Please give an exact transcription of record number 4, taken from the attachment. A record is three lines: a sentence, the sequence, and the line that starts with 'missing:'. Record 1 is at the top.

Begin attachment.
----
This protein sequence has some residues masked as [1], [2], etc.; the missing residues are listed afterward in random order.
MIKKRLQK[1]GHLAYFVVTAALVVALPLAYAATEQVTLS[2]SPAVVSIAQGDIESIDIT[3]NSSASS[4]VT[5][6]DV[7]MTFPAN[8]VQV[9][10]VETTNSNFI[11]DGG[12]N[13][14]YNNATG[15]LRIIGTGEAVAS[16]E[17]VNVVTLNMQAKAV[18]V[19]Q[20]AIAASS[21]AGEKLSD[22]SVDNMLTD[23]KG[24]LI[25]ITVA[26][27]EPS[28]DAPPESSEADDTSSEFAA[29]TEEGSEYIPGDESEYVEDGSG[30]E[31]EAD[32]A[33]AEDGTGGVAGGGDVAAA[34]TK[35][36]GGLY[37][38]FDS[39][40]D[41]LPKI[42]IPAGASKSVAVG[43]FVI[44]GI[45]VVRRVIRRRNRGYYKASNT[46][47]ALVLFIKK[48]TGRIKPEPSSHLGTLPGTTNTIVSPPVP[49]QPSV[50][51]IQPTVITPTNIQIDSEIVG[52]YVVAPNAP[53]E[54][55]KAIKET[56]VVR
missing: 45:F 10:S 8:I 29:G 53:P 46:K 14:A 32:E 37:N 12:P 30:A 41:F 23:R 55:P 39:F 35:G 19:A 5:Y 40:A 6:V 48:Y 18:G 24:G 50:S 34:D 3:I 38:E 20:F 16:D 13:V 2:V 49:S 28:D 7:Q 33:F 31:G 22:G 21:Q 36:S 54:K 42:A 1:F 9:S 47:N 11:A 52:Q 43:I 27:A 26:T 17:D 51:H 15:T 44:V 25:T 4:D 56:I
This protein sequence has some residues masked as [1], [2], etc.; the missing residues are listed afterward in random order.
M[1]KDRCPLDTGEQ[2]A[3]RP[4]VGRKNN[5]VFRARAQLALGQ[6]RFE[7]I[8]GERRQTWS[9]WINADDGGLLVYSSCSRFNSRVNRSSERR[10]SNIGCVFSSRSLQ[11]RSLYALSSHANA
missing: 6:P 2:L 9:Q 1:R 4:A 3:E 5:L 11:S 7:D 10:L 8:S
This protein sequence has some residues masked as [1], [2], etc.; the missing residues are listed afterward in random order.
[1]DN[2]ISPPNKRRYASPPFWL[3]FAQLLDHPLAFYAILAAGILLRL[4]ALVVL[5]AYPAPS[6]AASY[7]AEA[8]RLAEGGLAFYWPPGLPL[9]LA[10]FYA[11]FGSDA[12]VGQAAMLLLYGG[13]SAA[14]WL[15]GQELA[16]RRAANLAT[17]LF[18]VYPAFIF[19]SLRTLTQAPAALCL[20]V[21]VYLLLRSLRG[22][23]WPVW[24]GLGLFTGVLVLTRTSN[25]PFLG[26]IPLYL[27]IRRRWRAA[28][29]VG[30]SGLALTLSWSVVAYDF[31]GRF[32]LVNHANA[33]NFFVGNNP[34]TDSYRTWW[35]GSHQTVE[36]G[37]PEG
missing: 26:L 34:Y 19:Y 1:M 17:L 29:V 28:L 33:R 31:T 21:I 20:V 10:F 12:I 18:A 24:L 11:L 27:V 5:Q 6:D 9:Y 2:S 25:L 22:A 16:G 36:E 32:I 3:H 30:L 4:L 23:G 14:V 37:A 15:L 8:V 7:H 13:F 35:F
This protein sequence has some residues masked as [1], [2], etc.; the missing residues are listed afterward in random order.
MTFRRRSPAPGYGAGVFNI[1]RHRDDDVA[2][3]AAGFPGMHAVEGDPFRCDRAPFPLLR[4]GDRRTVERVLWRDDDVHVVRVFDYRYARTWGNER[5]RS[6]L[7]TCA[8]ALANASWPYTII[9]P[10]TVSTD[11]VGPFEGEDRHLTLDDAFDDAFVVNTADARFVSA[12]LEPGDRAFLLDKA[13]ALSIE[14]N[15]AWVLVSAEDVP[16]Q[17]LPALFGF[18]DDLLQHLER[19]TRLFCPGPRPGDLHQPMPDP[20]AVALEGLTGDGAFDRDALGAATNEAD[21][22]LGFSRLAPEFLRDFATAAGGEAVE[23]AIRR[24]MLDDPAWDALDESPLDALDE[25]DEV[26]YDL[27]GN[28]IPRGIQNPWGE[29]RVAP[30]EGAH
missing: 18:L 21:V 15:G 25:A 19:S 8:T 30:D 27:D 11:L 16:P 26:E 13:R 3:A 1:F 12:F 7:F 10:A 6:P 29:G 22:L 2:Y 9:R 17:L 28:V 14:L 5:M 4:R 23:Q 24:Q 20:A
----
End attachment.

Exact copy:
This protein sequence has some residues masked as [1], [2], etc.; the missing residues are listed afterward in random order.
MTFRRRSPAPGYGAGVFNI[1]RHRDDDVA[2][3]AAGFPGMHAVEGDPFRCDRAPFPLLR[4]GDRRTVERVLWRDDDVHVVRVFDYRYARTWGNER[5]RS[6]L[7]TCA[8]ALANASWPYTII[9]P[10]TVSTD[11]VGPFEGEDRHLTLDDAFDDAFVVNTADARFVSA[12]LEPGDRAFLLDKA[13]ALSIE[14]N[15]AWVLVSAEDVP[16]Q[17]LPALFGF[18]DDLLQHLER[19]TRLFCPGPRPGDLHQPMPDP[20]AVALEGLTGDGAFDRDALGAATNEAD[21][22]LGFSRLAPEFLRDFATAAGGEAVE[23]AIRR[24]MLDDPAWDALDESPLDALDE[25]DEV[26]YDL[27]GN[28]IPRGIQNPWGE[29]RVAP[30]EGAH
missing: 18:L 21:V 15:G 25:A 19:S 8:T 30:D 27:D 11:L 16:P 26:E 13:R 3:A 1:F 12:F 7:F 10:A 6:P 29:G 22:L 2:Y 9:R 17:L 28:V 14:L 5:M 4:R 23:Q 24:Q 20:A